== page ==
Other Accepted Cases
State v. Moore (Juvenile Interrogations): Police interrogated 15-year old Raheem Moore, who was later convicted for second-degree reckless homicide. Moore had filed a motion to suppress statements that he made to police, but it was denied. A three-judge appeals court panel rejected Moore’s claim that his confession was involuntary.
Stoker v. Milwaukee County (Pension Benefits): A class of former Milwaukee County employees sued the county and the county’s Pension Board, arguing that the formula for determining pension amounts at retirement was unlawfully altered by county ordinance. A circuit court ruled that Stoker and other class members had vested rights that could not be altered, and a three-judge appeals court panel affirmed.
Sohn Manufacturing v. LIRC (Worker’s Compensation): An employee at Sohn Manufacturing injured her hand at work. Sohn argued that federal law preempts state law requiring employers to pay penalties when workplace safety violations cause injuries. A state appeals court clarified that federal law does not preempt an injured party’s ability to get additional compensation under state worker’s compensation law.
State v. Scull (Search and Seizure): The issue is whether the trial court erred in denying Gary Scull’s motion to suppress evidence found by police after they brought a drug-sniffing dog to the front door of his residence without a warrant or probable cause.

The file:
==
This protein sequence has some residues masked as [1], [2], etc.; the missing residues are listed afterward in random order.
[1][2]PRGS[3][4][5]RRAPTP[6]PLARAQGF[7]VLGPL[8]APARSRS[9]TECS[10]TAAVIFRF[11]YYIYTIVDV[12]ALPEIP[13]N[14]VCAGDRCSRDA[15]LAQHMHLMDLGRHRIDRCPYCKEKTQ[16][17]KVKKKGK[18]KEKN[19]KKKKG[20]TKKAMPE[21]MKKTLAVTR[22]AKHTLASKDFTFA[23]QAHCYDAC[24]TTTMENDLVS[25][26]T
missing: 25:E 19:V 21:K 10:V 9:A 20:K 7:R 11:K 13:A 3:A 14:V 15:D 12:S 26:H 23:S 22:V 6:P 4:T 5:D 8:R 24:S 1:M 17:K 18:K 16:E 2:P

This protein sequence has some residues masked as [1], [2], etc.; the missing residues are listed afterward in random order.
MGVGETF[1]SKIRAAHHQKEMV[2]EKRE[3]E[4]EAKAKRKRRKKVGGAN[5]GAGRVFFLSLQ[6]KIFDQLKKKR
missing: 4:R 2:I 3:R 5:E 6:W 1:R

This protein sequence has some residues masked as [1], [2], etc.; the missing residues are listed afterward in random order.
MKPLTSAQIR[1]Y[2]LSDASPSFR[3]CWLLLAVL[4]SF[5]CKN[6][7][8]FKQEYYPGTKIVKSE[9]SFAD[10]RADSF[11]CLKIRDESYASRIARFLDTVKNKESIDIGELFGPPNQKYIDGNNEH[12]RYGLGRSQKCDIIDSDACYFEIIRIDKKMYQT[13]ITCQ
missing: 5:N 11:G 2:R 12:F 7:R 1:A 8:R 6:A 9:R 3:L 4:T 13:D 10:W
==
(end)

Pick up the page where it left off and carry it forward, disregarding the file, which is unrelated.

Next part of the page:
State v. Alger / State v. Knipfer (Sexually Violent Commitments): These two cases examine similar issues related to whether a Wis. Stat. ch. 980 (relating to the commitments of sexually violent persons) petition for discharge that was filed after Wisconsin’s adoption of the Daubert reliability standard for expert testimony should be considered a “new action” or a continuation of an existing case. Arguably, if considered a new action, the new Daubert standard would apply. If a continuation, it would not.
State v. Harrison (Judicial Substitution): Facing burglary and other charges, Richard Harrison filed a motion for judicial substitution. The case was reassigned, but after a preliminary hearing, the original judge was back on the case. After being convicted, Harrison asked for a new trial, arguing that the judge who presided over the trial had no authority to act because he timely filed for substitution of the judge. The supreme court may decide whether Harrison is entitled to an automatic reversal, among other issues.
Bank of New York v. Carson (Foreclosure Redemption): This case examines whether Wis. Stat. ch. 846 (real estate foreclosure) requires a plaintiff in a foreclosure action to sell subject property “without delay” upon the expiration of the redemption period or merely permits a plaintiff to sell the subject property upon the expiration of the redemption period. A conflict in case law may be resolved.
State v. Alexander (Ineffective Assistance): This criminal case examines whether the Court of Appeals may choose to review a case under an ineffective assistance of counsel analysis, even though that claim was not raised below or in the parties’ appellate briefs.
State v. Delebreau (Sixth Amendment Right to Counsel): The case examines whether a Miranda waiver is sufficient to waive a defendant’s Sixth Amendment right to counsel after defendant is charged and is represented by counsel.